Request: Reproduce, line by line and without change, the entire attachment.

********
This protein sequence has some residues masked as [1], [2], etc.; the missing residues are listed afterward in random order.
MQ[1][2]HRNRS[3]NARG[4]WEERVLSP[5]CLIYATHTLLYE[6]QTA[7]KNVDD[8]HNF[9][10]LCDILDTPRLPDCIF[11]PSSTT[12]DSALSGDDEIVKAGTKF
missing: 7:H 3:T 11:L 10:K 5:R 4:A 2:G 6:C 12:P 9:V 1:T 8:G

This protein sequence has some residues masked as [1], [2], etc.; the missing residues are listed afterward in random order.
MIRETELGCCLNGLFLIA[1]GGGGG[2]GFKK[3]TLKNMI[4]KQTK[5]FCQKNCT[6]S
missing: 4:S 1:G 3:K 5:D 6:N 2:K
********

This protein sequence has some residues masked as [1], [2], etc.; the missing residues are listed afterward in random order.
MQ[1][2]HRNRS[3]NARG[4]WEERVLSP[5]CLIYATHTLLYE[6]QTA[7]KNVDD[8]HNF[9][10]LCDILDTPRLPDCIF[11]PSSTT[12]DSALSGDDEIVKAGTKF
missing: 7:H 3:T 11:L 10:K 5:R 4:A 2:G 6:C 12:P 9:V 1:T 8:G

This protein sequence has some residues masked as [1], [2], etc.; the missing residues are listed afterward in random order.
MIRETELGCCLNGLFLIA[1]GGGGG[2]GFKK[3]TLKNMI[4]KQTK[5]FCQKNCT[6]S
missing: 4:S 1:G 3:K 5:D 6:N 2:K